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Sleep Training Your Baby

Get your little one to snooze like a champion with this advice.
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Babies are supposed to sleep for 12 to 14 hours a day—question is, why must they be so wide-awake at night? Here’s some sanity-saving advice from moms who got their little ones to snooze like champions.

Give your child a little time. Another mom in the playgroup may brag about her baby sleeping through the night at five weeks, but for most kids, it doesn’t happen until the four-month mark, says parenting educator Elizabeth Pantley, co-author of The No-Cry Sleep Solution: Gentle Ways to Help Your Baby Sleep Through the Night. "Attempting to regulate a newborn’s sleep cycle before it’s biologically possible makes for an unhappy baby and a frustrated parent," she adds.

Teach your child that bed is a comforting place. "Let the baby spend some time during the day in the crib, while you read, talk, sing, play," Pantley suggests. "If he responds positively and becomes interested in watching a mobile or playing with a toy, stand or sit quietly nearby and watch. Do this a few times a day for a week or so and a baby will come to know his crib as a welcoming, safe, and comfortable haven. When he wakes there during the night, he’ll find it easier to go back to sleep."

Crying it out is not a must. Some sleep methods call for letting kids cry it out after you’ve put them to sleep, but Pantley’s not for that. "The baby will eventually stop crying and sleep," says Pantley, "but that doesn’t mean he has learned skills for how to fall asleep." She suggests a little patience—and step-by-step adjustments. "If a baby has been falling asleep in your arms and you suddenly decide to put him in the crib awake, of course he will cry—it’s confusing!" she says. "You might at first keep your hands on him, patting and rubbing and gently shushing him to help him get settled. Work your way toward sitting there without physical contact, then move your chair away from the crib, and finally, sit outside the doorway." It may take weeks, but keep up the baby steps and you’ll get there.

Cut back on help. If you’ve been rocking baby back to sleep when she wakes in the middle of the night, says Pantley, "the next step is to begin reducing that. As a parent becomes less involved in the falling-asleep process, over time the baby will begin to doze off without assistance."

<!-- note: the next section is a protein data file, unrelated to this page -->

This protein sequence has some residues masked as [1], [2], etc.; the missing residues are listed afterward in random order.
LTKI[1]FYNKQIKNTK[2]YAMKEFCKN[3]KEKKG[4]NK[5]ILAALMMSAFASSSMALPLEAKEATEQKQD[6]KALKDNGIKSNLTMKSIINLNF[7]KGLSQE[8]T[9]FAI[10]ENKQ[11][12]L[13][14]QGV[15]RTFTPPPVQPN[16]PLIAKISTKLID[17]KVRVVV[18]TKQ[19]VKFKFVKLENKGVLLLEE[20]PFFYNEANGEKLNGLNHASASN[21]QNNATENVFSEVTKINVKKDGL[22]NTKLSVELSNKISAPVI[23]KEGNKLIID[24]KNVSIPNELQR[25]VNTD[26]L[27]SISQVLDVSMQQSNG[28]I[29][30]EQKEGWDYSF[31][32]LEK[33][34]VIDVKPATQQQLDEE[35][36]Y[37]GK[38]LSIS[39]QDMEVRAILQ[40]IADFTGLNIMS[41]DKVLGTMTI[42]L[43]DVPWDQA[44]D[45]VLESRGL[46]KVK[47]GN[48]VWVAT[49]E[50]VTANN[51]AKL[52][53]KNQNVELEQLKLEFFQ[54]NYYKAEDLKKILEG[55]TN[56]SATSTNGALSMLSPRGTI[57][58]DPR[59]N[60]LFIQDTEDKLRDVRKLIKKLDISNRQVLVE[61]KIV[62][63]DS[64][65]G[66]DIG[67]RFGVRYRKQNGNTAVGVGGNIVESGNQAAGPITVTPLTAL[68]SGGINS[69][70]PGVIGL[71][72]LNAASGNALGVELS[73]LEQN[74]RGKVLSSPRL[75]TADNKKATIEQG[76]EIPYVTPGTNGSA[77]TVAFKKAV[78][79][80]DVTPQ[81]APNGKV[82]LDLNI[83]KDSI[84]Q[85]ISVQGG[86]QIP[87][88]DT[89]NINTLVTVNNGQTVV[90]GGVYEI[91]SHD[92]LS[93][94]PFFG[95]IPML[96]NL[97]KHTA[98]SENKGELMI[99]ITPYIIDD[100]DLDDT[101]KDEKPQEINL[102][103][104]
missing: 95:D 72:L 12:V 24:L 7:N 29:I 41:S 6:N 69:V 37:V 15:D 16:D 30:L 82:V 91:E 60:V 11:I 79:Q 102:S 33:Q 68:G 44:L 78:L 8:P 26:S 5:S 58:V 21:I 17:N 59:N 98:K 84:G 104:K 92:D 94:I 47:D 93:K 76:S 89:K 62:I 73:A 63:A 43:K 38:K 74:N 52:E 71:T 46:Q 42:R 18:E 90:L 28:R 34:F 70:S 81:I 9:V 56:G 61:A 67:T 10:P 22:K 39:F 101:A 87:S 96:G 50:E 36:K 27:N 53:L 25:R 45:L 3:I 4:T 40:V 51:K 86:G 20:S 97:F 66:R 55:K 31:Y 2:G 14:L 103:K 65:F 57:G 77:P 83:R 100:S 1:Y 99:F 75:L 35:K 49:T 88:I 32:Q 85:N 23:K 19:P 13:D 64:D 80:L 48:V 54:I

Do what works for your family. You’ll get plenty of advice (sought and unsought) about how to solve sleep dilemmas. Try the techniques that make sense to you," encourages Pantley: "It reduces stress if parents follow their hearts and do what they think is best for them and their baby."

An article from the HUGGIES® Brand

  • Rated 0 out of 5 by 563reviewers.
    Rated 0 out of 5 by All our kids get moved to the crib from the co-sleeper bassinet fairly quickly. Only one of our kids was a Pacifier kid, but my sister and I had a rule--never get out of bed to give them back the passy. It has worked for us. My oldest loved to have the passy to fall asleep, but was never overly attached to it (so when the time came to ditch the passy--no problems) Plus, The babies learn to self-soothe, and we are not endlessly getting up in the middle of the night. September 11, 2014
    Rated 0 out of 5 by WE TRIED TE PACK'N PLAY CRIB FIRST THEN MOVED HIM TO HIS NURSERY CRIB. ONE STEP AT A TIME WORKS BEST... September 10, 2014
    Rated 0 out of 5 by My baby girl is 9 months old (today!) and she still wants to nurse when she wakes in the middle of the night. She doesn't always necessarily eat a bunch, and mostly goes back to sleep fairly quickly these days. Im at a loss on whether to keep letting her do this or to try with a binky & then eventually without the binky too. *Sigh* I guess we will see how it goes! September 9, 2014
    Rated 0 out of 5 by My baby dont go to sleep on her...she is hard to put to sleep August 28, 2014
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